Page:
US AIRWAYS PILOTS PICKET AT PHILADELPHIA INTERNATIONAL AIRPORT
PHILADELPHIA, Oct. 25 /PRNewswire-USNewswire/ -- Today, shortly after
US Airways (NYSE: LCC) management announces the airline's seventh
consecutive profitable quarter, US Airways East pilots will descend on the
Philadelphia International Airport to conduct informational picketing and
express their frustration with management's refusal to adjust their
bankruptcy-era wages to the level of US Airways West pilots. Both pilot
groups are represented by the Air Line Pilots Association, Intl.
US Airways East pilots each committed, on average, $1 million --
including the total loss of their pension -- to US Airways' successful
restructuring, which has paved the way to the company's profitability.
These pilots continue to work under a contract negotiated during bankruptcy
that pays them less than pilots at every other major airline and gives
management the power to schedule them to work more hours and days,
resulting in fatigue.
"Our pilots are outraged that US Airways CEO Doug Parker, who just
reported a third quarter net profit of $177 million, is still side-stepping
the pay parity issue two years after US Airways and America West merged. He
publicly touts a parity offer he made that will tie seniority integration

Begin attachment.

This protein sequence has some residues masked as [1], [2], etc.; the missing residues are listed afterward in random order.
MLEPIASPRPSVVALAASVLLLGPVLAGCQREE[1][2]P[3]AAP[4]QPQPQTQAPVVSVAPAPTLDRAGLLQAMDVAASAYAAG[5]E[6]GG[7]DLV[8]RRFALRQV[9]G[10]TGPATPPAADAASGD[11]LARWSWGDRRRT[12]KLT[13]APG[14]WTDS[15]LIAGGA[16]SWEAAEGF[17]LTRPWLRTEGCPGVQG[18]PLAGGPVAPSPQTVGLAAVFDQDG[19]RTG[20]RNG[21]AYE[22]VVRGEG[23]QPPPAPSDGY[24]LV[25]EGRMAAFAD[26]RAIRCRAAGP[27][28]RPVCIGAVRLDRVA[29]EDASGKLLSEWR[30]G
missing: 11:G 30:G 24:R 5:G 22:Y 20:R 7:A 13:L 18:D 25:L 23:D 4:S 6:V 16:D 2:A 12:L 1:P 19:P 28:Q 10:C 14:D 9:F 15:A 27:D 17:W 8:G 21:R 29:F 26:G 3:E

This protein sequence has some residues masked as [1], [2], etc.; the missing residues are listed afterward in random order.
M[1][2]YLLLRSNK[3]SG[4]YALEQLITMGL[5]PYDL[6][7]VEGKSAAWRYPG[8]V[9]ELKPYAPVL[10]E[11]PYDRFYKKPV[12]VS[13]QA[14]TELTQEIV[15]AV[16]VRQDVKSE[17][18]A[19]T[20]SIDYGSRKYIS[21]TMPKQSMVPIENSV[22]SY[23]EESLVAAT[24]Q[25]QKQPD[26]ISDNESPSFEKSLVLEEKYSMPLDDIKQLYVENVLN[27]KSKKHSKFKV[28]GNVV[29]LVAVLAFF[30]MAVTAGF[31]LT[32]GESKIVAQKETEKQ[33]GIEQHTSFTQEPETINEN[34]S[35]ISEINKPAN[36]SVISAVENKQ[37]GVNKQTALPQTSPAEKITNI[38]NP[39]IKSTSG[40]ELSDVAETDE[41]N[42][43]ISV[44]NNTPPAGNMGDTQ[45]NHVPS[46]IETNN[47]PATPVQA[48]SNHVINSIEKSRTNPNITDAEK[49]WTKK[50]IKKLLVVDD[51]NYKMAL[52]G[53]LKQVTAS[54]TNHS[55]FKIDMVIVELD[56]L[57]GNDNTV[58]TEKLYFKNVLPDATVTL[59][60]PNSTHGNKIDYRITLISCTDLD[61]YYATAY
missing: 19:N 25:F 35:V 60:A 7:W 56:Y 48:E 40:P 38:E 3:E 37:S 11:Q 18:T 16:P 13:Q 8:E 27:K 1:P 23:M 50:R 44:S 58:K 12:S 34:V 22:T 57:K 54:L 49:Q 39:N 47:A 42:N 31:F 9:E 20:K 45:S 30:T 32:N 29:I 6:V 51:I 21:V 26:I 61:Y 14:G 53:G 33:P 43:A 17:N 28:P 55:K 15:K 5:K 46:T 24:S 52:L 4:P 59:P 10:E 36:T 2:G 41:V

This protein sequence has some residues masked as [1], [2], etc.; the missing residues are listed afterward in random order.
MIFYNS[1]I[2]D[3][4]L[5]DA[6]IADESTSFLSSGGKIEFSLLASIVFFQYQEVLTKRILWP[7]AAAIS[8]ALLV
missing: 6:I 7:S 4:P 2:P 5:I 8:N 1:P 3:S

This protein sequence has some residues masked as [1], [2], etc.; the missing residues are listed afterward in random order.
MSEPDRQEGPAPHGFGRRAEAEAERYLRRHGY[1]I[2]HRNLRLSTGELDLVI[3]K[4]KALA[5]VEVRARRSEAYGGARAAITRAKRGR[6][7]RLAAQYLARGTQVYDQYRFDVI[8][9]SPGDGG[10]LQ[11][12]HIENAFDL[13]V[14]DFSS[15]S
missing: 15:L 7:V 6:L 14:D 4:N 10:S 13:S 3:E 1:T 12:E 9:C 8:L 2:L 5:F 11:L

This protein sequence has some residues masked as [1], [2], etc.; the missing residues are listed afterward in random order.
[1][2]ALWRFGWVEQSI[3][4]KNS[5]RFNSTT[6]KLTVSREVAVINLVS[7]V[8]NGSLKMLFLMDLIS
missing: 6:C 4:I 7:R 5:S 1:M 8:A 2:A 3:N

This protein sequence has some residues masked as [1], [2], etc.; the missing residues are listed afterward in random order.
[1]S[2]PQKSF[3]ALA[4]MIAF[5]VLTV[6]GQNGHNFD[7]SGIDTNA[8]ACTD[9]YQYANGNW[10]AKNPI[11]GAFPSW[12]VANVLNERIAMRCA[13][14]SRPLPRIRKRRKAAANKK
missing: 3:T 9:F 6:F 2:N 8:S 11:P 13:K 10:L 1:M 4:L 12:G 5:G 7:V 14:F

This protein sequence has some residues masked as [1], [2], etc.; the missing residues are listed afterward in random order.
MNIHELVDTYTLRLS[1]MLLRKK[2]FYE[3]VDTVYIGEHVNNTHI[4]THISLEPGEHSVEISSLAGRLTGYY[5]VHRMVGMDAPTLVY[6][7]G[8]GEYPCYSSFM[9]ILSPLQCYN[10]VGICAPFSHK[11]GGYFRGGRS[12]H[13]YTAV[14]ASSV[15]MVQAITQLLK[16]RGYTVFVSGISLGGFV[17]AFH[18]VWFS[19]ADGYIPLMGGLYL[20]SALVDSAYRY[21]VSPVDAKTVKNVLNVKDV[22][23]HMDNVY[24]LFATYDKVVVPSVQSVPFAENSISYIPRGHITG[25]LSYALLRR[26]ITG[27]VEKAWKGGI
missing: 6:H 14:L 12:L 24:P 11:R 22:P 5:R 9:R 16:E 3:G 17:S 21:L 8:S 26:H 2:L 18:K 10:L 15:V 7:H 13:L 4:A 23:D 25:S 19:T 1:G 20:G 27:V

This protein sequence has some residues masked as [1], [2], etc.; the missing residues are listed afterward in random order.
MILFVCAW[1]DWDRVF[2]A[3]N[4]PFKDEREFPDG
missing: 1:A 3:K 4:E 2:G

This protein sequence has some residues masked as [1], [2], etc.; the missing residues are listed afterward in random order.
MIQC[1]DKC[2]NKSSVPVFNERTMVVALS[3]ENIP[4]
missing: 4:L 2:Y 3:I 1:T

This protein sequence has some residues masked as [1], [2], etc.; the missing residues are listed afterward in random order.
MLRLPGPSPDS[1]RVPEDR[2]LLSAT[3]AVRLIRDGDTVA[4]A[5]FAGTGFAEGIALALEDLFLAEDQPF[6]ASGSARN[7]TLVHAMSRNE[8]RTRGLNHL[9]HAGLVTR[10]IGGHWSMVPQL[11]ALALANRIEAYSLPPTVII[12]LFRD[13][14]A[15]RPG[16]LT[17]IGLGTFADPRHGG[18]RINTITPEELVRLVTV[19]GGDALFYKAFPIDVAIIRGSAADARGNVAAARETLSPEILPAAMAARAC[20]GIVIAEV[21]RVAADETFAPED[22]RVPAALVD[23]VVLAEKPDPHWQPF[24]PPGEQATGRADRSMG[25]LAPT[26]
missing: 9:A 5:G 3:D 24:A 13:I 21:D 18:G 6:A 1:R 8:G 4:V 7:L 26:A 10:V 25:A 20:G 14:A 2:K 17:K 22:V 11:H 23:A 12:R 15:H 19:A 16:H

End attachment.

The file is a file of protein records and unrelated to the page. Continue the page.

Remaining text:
issues to parity, which he knows would never be acceptable to union leaders
or ratifiable by the rank and file pilots. In addition, along with
lucrative management compensation, the entire US Airways workforce is
benefiting from 'profit sharing' that is partly being subsidized by the US
Airways East pilots being paid the lowest pilot wages of any major airline.
The result of this work environment is an unmotivated pilot group and an
airline with the industry's worst consumer rating. How long can we continue
like this?" said US Airways Master Executive Council Chairman Jack Stephan.
More than two years after US Airways and America West Airlines merged,
US Airways is still struggling to combine its labor workforce. Management
insists that this issue does not affect its operations; however, since the
merger, US Airways consistently ranks near the bottom in customer service
rankings and in on-time statistics, a sobering change from the airline's
top rankings just a few short years ago.
"Even management has acknowledged that you can't run a bad operation
for a long period of time," said Captain Stephan. "Our pilots want to
restore the once-proud reputation of our company, but we need management to
recognize that there are more ways to produce profits than to squeeze and
hold every available nickel from its employees."
Source - PRNewswire